When Andreas Neumann joined Jushi Holdings as chief creative director in early 2020, he brought with him a professional background steeped in experiential brand development. He was new to the cannabis industry, but the cannabis industry itself is new to the vast commercial landscape in the U.S. When he arrived, the industry was moving headlong into a conversation about the importance of brand-building for the long haul.
James Cryer/Jushi Holdings
“My vision of the future of branding and communication is really that the experience equals the brand,” Neumann said in recent interview with Cannabis Business Times and Cannabis Dispensary.
He had been working with Queens of the Stone Age on a possible cannabis brand—something to draw on the band’s long-tenured role as stewards of stoner rock—when he linked up with Jushi. The multi-state operator was planning to overhaul its digital experience, and Neumann’s perspective arrived just in time.
In April, shortly after the beginning of the coronavirus pandemic and the series of stay-at-home orders in the U.S., Jushi’s retail brand, BEYOND/HELLO relaunched its website to better accommodate the customer experience and the rise of online shopping. Nuemann said he wanted to blend the digital and physical, using data to understand what Jushi’s customers wanted—and where and when and why they wanted it.
What did he and his team learn right away? “Everybody wants to go to the menu,” he said, so Jushi foregrounded the menu on its relaunch. “And, ideally, they’re already making a decision about what they want to get in the store and where they’re going to get it.” Digital and physical.
Jushi is on the ground in four states, with eight retail storefronts in Pennsylvania, two in Illinois, one in California and one coming soon in Virginia.
Among those customer bases, Neumann said that he noticed 85% of users were approaching the BEYOND/HELLO website from mobile platforms (and only 9% of users coming from a desktop computer).
Blatant statistics like that helped push Jushi’s creative team in the direction of a smartphone-friendly website that allows customers to quickly find what they’re looking for in a way that may match their digitally savvy lifestyle.
“That’s the reality, so you’ve got to build for mobile,” Neumann said. “Overnight, it was an incredible success. I’ve never seen anything like it. People really want the product, and all you can do is support them and make the process as frictionless as possible.”
He suggests cannabis businesses gather as much data as they can about their operations. This can be customer sales trends, vendor purchase order trends and regulatory data already tracked by seed-to-sale software. The key is to put it all together and assemble a meaningful narrative that can then improve on the business-to-customer relationship.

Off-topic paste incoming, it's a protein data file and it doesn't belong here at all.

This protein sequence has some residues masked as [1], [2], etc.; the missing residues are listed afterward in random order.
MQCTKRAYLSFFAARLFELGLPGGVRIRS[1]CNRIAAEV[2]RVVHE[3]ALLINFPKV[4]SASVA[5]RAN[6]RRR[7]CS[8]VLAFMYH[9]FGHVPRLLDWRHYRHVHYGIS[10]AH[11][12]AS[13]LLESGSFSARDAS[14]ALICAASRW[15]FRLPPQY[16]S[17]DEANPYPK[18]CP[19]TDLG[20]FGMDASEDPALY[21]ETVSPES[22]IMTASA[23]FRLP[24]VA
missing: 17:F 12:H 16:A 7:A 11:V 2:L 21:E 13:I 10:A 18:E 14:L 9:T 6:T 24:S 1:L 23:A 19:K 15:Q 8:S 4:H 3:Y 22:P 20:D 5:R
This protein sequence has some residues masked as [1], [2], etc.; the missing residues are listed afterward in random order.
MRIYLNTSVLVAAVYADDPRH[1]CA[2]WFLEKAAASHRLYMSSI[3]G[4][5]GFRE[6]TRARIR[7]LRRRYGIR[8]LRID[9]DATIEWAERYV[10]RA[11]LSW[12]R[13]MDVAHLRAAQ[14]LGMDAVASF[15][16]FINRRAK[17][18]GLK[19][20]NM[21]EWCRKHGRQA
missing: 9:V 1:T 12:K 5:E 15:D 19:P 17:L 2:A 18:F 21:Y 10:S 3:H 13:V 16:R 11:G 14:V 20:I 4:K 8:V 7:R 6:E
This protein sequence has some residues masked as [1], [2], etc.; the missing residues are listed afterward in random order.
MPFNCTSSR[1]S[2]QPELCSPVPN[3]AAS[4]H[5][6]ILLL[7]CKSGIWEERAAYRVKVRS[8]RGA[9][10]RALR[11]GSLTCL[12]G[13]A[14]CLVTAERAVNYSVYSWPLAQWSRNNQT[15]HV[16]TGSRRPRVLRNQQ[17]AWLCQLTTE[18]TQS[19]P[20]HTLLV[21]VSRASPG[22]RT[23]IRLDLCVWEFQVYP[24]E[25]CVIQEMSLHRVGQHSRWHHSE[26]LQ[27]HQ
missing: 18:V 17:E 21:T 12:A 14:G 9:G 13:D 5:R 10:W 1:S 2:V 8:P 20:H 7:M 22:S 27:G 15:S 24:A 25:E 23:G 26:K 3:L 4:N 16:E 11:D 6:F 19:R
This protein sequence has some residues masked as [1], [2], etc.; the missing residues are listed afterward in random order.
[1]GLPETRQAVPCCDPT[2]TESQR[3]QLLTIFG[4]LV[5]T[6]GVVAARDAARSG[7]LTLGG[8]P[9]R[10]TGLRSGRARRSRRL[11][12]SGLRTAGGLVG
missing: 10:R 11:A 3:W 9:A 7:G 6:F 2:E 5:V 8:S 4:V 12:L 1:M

“You’re looking at this digital environment today, and you’re facing all these silos of data,” Neumann said. “If you connect all that, you can create products for the people and focus on what they want.”
Jushi’s vice president of cultivation, Josh Malman, said that this has been an important narrative in the cannabis industry lately.
With more data available to businesses, it ends up being the customer that decides certain moves in product development and innovation. Even genetics selection is something that stems from consumer demand for downstream products like new concentrates or vape cartridges.
“Historically, the grower got to decide what they wanted to grow and they were picking what yielded the most, what was the easiest to grow and what they like to use,” Malman said. “Over the years, that decision-making process has been rolling up the manufacturing department and the retail department, because, at the end of the day, those are the groups that are utilizing this product for end users. Getting to understand what they need for their own processes has been really important.”
It’s this merger of front-end consumer data and back-end cultivation decisions that Neumann cited as the real power of harnessing all of this new information. He brought a creative lens through which Jushi could more carefully develop its suite of brands, but he pointed out that creativity is only as valuable as the return that a business sees on the bottom line.
Are all these ideas driving profits? It’s easy to overlook that simple necessity when a business is focused on honing its brand and telling its story to the marketplace. But, of course, sales matter.
“I think adding a team like [Neumann’s] and collecting the data directly from our POS systems and our trending of what the actual patient and customer wants [has been very important],” Malman said. “We continue to drive that progression of crop planning and production planning to a point where the grower is responsible for producing a high-quality output, but maybe has less input in terms of what they get to decide on growing. Some growers may not like that, but for the overall health and growth of the business it is absolutely the right way that we should go.”